Periscope loosens the ties between its shiny new app and Twitter's main service
Periscope is no longer limited to Twitter users. Now all people need to use the live-streaming app is a smartphone, wireless Internet, and a phone number.
Twitter acquired Periscope in January. It's not clear how much the app cost, but a quarterly earnings report lumps the live-streaming app with the Niche talent agency Twitter purchased in February, with a combined price of $86.6 million.
The app previously required a Twitter account to function. This allowed the app to help users find people to follow on Periscope, and gave it an advantage over Meerkat, a competitive service that lost access to Twitter's data back in March.
But many standalone applications from Twitter and Facebook don't require people to create accounts with their parent companies. Vine, the six-second video service Twitter launched in 2013, allows prospective users to sign up with their email accounts. Facebook-owned Instagram offers up the same option.
It makes sense for these standalone apps to have their own branding, and even more sense for them to allow people to sign up without an account for another service. (Well, besides email, but that doesn't really count for this discussion.)
Twitter and Facebook are trying to take over consumers' smartphones. Sometimes that requires them to update their existing apps with features, like daily notifications or search tools, that keep people coming back for more.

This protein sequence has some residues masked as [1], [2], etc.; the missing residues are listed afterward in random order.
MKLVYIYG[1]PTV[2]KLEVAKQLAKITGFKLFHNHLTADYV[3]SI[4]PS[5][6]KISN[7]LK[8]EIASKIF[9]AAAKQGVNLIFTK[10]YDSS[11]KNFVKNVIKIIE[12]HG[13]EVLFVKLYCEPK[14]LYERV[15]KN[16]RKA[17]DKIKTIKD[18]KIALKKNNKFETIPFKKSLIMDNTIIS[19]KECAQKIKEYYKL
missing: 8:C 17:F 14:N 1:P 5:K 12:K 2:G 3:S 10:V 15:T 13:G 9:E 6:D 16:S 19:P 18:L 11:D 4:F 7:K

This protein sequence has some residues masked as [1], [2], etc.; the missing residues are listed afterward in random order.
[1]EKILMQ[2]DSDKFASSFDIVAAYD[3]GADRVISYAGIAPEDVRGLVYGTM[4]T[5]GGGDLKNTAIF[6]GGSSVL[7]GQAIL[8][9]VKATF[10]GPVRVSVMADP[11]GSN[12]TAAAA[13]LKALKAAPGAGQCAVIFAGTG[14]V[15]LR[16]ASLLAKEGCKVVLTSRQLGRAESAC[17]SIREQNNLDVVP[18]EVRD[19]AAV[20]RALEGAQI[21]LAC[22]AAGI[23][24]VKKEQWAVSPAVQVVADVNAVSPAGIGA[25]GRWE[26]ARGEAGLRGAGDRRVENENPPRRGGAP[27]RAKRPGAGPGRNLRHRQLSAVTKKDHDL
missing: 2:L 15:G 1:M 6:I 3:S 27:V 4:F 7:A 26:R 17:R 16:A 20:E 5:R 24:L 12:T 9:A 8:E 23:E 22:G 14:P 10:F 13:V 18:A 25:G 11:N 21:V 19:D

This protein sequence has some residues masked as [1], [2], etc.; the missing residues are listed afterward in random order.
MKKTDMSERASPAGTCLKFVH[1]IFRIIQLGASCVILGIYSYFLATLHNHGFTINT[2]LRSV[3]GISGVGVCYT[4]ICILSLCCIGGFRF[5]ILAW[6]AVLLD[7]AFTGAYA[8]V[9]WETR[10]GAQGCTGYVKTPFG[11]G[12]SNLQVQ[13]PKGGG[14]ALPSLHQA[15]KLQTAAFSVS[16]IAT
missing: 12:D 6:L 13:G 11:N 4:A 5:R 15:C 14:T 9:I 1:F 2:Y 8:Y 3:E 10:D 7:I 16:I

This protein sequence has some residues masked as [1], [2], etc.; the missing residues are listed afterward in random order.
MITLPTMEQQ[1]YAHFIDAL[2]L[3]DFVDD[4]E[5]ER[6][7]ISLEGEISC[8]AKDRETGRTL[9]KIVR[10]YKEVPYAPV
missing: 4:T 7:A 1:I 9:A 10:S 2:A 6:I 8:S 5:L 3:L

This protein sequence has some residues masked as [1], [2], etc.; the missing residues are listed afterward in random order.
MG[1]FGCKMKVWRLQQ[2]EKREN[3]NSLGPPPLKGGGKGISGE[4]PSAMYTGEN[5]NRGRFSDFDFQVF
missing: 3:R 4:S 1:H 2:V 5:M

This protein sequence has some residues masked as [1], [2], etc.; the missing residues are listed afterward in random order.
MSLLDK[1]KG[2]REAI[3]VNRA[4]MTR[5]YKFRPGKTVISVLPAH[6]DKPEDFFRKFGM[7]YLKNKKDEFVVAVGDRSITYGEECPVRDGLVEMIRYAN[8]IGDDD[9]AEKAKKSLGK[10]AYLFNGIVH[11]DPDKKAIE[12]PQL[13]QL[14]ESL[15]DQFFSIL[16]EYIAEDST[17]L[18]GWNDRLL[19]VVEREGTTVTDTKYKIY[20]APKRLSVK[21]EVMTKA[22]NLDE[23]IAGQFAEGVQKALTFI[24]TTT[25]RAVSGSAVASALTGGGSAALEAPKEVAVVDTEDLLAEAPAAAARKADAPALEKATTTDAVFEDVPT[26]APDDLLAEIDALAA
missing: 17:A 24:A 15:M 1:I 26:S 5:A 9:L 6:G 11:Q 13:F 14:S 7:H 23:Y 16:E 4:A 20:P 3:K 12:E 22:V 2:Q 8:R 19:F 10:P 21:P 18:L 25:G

[Twitter and Facebook] want to increase users’ dependence on their products. Every buzz in the pocket, every chirp from the table making people think they can just check the notification. Then, the next thing they know, they wake up in the middle of the desert because they had a prolonged social networking binge.
It might not work exactly like that. But it’ll be similar, with every notification dragging people into these services and trying to make sure they never leave. Sometimes that's enough. Other times, these companies need to find ways for people to interact with them without knowing it, which is where standalone services like Periscope or Instagram and their related applications come in.
Consumers might not want to install a bunch of Twitter- or Facebook-branded applications. So the companies release new tools that don't require a connection to their legacy services to function. People don't have to interact with Twitter as a company; all they have to do is use one of its services based on its own merits.
It's like the world's most expensive example of someone refusing to put all their eggs into one basket. Twitter and Facebook need to make sure they'll survive if their services fall out of favor. Severing the connections -- or at least loosening them -- between their new services and their old ones is a part of that strategy.
[illustration by Brad Jonas]